John Herman Dougherty, Curtis Laws Wilson Library’s largest benefactor, was born in Washington, IL, a few miles east of Peoria. He was one of four children of Robert B. and Minnie L. Dougherty. As a child, he enjoyed being outdoors, especially when he was riding Shetland ponies. He was educated in the Peoria school system and graduated from Peoria High School in 1918. His dream was to attend the Missouri School of Mines (MSM), and he enrolled at MSM in 1918, attending through 1921. He was a member of the Student Army Training Corps (now Reserve Officers Training Corps) and of Kappa Alpha fraternity.
During Spring 1921 he worked as a surveyor’s assistant in Arkansas and contracted an illness which left him unable to work so he returned to MSM. Unfortunately, the illness left him exhausted and he returned to the family home in Peoria to recuperate. He realized that the effects of his illness were such that he could not work outdoors as a surveying engineer, which had been his goal, so he transferred to the University of Missouri at Columbia to complete a degree in Library Science. He returned to MSM in June, 1929, as Librarian and Associate Professor of Library Science, where he remained until 1932. At that time, he developed tremors resulting from his illness, which forced him to resign due to disability.
Mr. Dougherty returned to Peoria, where he developed two passions: collecting books of odd facts, and investing in utility and industry stocks. He proved to be a good investor and achieved complete financial security. Collecting books of odd facts fulfilled his love of books and learning, and he amassed quite a collection. Following his father’s death in 1955, he donated over 2000 volumes of such works to the library at Bradley University. In spite of his infirmities, he managed to closely attend and care for his parents in their old age. By 1962, his mother required nursing care, and he closed the family home and moved into the New National Hotel. After his mother’s death, he moved to Alton, IL, to be near his one remaining sister, Mary Arterberry. He entered a nursing home there but did not like the confinement and many rules. He decided to move to Tucson, AZ, where he could be free to live life as he pleased. Mr. Dougherty died there and his body was returned to Peoria, where he was buried in the family plot at Springdale Cemetery.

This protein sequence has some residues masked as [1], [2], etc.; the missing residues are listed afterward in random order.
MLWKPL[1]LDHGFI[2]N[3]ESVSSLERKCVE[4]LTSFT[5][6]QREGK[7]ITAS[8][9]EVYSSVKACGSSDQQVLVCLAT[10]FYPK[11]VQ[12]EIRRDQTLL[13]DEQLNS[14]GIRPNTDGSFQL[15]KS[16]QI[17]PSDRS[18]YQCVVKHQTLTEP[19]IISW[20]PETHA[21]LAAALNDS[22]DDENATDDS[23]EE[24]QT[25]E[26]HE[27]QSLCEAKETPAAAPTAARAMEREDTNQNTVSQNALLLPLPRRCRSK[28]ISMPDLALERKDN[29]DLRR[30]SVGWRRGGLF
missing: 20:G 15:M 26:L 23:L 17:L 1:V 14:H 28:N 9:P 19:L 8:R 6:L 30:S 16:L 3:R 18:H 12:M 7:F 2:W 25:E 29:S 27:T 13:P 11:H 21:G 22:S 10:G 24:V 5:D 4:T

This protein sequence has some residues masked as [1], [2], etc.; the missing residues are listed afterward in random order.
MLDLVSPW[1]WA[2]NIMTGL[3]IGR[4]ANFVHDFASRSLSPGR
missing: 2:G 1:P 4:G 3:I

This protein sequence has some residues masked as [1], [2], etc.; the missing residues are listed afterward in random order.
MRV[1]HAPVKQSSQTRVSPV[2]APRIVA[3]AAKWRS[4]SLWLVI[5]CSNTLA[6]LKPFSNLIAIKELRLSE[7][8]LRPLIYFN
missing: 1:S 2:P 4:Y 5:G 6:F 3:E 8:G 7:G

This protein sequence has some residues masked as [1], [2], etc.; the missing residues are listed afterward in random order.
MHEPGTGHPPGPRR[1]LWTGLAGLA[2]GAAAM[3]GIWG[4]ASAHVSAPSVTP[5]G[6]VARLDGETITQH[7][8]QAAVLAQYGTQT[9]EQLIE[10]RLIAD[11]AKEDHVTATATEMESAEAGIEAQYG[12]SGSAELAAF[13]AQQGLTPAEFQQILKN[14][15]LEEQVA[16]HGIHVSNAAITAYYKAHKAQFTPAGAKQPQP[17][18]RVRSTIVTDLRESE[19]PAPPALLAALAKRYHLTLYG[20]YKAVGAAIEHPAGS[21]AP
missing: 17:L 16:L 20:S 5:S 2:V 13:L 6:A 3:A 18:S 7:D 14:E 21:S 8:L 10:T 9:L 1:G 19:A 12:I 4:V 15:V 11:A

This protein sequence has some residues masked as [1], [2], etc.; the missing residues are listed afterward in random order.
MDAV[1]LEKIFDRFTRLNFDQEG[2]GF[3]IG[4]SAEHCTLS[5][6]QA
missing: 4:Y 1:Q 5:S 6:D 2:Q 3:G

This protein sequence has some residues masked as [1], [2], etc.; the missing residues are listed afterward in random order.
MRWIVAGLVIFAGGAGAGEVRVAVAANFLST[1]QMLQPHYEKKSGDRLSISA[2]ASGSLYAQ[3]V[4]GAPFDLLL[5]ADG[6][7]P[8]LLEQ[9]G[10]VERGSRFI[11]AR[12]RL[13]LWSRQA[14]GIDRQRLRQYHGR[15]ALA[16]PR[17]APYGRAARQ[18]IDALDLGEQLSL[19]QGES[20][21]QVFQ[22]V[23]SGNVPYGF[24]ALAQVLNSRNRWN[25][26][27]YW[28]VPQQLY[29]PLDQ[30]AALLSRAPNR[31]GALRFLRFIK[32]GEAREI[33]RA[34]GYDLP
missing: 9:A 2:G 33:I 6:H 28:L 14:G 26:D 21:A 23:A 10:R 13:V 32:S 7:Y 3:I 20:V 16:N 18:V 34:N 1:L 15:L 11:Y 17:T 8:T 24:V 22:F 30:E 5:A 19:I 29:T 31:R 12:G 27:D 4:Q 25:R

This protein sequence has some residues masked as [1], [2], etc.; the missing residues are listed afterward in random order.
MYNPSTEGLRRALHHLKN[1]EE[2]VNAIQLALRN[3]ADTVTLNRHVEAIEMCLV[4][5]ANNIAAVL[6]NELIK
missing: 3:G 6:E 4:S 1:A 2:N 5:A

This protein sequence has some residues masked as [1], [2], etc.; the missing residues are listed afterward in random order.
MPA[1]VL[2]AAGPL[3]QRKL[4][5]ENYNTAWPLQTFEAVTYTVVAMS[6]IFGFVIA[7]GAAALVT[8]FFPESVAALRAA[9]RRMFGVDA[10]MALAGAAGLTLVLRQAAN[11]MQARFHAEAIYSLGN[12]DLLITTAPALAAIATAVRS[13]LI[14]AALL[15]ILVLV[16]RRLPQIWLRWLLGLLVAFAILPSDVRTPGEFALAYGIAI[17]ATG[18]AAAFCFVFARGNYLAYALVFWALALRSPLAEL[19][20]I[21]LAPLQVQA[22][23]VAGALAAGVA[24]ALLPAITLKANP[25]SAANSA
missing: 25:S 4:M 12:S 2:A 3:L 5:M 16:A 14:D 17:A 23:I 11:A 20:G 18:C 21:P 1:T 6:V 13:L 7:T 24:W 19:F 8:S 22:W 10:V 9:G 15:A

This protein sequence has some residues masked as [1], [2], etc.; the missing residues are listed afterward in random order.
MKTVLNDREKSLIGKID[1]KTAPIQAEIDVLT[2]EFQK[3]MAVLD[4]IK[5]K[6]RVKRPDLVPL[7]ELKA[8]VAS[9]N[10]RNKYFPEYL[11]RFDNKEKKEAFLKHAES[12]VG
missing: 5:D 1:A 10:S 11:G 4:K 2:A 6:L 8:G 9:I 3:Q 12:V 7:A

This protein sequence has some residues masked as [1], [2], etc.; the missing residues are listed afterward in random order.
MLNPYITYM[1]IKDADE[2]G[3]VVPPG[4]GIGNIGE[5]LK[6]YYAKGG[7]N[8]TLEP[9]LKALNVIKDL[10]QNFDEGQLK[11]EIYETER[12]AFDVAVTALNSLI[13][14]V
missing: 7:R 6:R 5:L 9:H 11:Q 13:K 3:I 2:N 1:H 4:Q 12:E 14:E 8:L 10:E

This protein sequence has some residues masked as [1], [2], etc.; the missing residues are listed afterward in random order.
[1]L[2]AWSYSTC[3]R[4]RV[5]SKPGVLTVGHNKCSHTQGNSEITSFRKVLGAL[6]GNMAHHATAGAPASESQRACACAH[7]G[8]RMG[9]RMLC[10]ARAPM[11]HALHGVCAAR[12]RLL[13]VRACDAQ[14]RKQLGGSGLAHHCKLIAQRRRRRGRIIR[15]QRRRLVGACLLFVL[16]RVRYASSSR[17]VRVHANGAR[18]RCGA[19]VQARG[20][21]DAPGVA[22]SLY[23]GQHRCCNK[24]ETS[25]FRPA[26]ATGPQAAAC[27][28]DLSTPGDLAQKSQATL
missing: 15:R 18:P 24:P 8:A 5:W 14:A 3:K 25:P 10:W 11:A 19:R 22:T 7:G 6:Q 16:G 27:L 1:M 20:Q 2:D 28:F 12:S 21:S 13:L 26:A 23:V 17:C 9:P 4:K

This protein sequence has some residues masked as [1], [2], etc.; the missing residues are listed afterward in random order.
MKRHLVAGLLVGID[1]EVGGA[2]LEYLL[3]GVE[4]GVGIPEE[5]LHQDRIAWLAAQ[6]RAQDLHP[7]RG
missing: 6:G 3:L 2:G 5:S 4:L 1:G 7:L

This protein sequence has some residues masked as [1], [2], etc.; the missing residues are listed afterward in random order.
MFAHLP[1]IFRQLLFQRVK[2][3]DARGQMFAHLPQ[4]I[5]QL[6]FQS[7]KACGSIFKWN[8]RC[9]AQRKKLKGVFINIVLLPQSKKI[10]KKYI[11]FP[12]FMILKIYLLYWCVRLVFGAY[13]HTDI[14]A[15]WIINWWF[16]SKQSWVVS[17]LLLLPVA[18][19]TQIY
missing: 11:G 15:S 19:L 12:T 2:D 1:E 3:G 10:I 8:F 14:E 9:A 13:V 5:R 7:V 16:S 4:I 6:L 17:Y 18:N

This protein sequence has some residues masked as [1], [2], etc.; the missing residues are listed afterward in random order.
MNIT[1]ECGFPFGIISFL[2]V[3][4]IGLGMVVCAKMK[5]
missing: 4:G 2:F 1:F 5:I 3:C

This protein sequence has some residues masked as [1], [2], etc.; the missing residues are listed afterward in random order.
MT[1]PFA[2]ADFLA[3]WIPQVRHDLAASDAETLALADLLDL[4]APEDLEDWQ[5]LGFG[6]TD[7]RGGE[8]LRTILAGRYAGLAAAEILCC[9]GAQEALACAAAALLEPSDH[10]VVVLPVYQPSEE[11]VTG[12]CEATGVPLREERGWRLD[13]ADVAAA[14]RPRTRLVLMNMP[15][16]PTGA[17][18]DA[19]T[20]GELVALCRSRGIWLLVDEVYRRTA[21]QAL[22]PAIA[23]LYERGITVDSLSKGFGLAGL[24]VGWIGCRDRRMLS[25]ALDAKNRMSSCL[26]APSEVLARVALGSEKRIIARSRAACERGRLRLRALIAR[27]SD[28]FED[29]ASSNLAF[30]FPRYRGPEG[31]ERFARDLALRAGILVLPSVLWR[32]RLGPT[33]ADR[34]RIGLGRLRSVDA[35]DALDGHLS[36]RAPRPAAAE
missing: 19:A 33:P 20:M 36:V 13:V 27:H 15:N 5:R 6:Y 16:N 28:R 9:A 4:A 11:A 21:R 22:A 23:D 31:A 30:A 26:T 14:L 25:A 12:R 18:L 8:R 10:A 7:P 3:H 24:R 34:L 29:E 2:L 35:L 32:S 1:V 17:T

Mr. Dougherty once confided to a close friend that although his dream of becoming a surveying engineer had been thwarted, God had given him the joy of studying and working at the Missouri School of Mines, and that he wanted to leave the largest sum of money possible at his death in order to say “thank you” to the university for all it had meant to him. That is precisely what he did.
Summary prepared by Mrs. Sara Fannin, Rolla, MO, 2007